Improving food security

The project led by Ace Africa aimed to improve the food and economic security of 60 rural women’s groups in the Bungoma district of West Kenya. 1,200 women and their families (15,600 people) were to benefit. A majority of the women had AIDS (60%) and close to 80% were widowed. The goal was to train the 60 groups in improved agricultural practices to ensure that they gained access to a sustainable source of varied and nutritious food. The surplus was to be sold.

At the end of the project, 60 women’s groups, approximately 1,884 women and 7,336 members of their households, had been trained in sustainable farming practices and income generating activities. The people involved had achieved food security, improved their nutrition and increased their income thanks to the sale of surplus vegetables and produce from their animal husbandry activities. The project improved the beneficiaries’ health, in particular those affected by AIDS. The number of children attending school increased thanks to the higher revenues. In total, 20,347 individuals attended awareness sessions on the importance of good nutrition.

Founded in 2003, Ace Africa aims to help children and their communities in rural Kenya and Tanzania achieve greater food security.



Community Development


January 2014 – December 2016



With whom

Ace Africa




49.7 million (2017)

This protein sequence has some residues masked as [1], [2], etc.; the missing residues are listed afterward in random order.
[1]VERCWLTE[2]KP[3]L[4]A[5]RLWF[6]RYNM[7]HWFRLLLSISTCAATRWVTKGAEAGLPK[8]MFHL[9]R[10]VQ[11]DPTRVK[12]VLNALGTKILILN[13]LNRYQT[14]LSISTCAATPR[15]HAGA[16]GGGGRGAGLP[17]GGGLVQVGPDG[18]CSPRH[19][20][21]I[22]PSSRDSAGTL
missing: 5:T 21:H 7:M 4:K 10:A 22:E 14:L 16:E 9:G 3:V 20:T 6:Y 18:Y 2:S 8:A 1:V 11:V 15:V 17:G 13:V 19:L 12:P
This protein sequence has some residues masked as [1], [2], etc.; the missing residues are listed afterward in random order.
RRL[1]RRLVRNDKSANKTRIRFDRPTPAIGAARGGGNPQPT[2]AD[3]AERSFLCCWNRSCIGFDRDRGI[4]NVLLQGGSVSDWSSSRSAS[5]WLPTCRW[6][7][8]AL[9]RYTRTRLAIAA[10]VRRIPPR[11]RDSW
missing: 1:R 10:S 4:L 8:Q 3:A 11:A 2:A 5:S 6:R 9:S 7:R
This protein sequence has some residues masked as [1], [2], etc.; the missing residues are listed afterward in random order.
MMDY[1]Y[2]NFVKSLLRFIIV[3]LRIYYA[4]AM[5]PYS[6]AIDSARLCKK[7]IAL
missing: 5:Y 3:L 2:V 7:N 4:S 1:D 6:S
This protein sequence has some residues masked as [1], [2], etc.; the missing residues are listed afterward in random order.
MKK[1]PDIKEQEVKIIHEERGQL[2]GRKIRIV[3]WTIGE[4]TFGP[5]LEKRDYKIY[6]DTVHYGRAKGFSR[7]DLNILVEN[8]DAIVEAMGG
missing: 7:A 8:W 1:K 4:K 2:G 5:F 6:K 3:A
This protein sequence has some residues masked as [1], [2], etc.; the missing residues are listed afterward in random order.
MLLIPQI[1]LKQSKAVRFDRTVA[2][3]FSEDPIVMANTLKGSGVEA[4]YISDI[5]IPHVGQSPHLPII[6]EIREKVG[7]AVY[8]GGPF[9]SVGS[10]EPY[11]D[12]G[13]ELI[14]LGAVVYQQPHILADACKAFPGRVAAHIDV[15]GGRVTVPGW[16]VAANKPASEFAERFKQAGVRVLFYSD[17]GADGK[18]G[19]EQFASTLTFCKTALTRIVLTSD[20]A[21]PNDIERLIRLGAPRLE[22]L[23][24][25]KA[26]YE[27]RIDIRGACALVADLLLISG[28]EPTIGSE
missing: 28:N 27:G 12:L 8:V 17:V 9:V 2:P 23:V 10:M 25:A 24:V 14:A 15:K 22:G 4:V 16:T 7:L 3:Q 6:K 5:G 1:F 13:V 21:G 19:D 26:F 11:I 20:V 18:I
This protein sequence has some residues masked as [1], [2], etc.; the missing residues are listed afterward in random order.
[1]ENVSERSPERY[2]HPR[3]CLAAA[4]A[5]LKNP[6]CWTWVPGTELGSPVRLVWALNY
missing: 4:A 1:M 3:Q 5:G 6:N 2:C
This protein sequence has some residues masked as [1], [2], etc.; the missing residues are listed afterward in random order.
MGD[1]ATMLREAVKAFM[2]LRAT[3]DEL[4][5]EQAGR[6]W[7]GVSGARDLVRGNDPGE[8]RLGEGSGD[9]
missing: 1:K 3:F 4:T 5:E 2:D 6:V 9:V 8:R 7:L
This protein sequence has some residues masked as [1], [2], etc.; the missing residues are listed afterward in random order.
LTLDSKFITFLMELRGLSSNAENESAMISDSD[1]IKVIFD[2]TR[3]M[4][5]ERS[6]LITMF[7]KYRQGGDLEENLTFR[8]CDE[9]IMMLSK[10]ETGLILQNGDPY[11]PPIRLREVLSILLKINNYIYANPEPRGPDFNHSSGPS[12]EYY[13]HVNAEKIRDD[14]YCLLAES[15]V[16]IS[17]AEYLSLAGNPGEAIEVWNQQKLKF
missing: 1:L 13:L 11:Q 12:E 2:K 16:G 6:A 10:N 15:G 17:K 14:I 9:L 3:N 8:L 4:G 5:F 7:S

Per Capita Income
USD 1,460/year (2017)

Poverty rate *
36% (2015)

Literacy rate
79% (2016)

Human Development Index
142nd out of 189 countries (2018)

Kenya’s macro-economic conditions have progressed over the past decade, improving the welfare of its population. However, a quarter of its population lives in urban informal settlements, arid and semi-arid rural areas and remain vulnerable to poverty, conflict, structural underdevelopment and disease. Even though national absolute poverty has declined overall, it remains high compared with neighbouring countries. Primary school enrolment has reached 100%. Access to household services such as electricity, improved drinking water and sanitation has steadily increased, even though coverage remains low (23%, 47% and 33% respectively). Youth unemployment and vulnerability to climate change remain key challenges.

Sources: World Food Program, UNICEF, World Bank, 2016 Human Development Report, Human Development Indices and Indicators (2018 Statistical Update)

*The percentage of the population living below the national poverty line.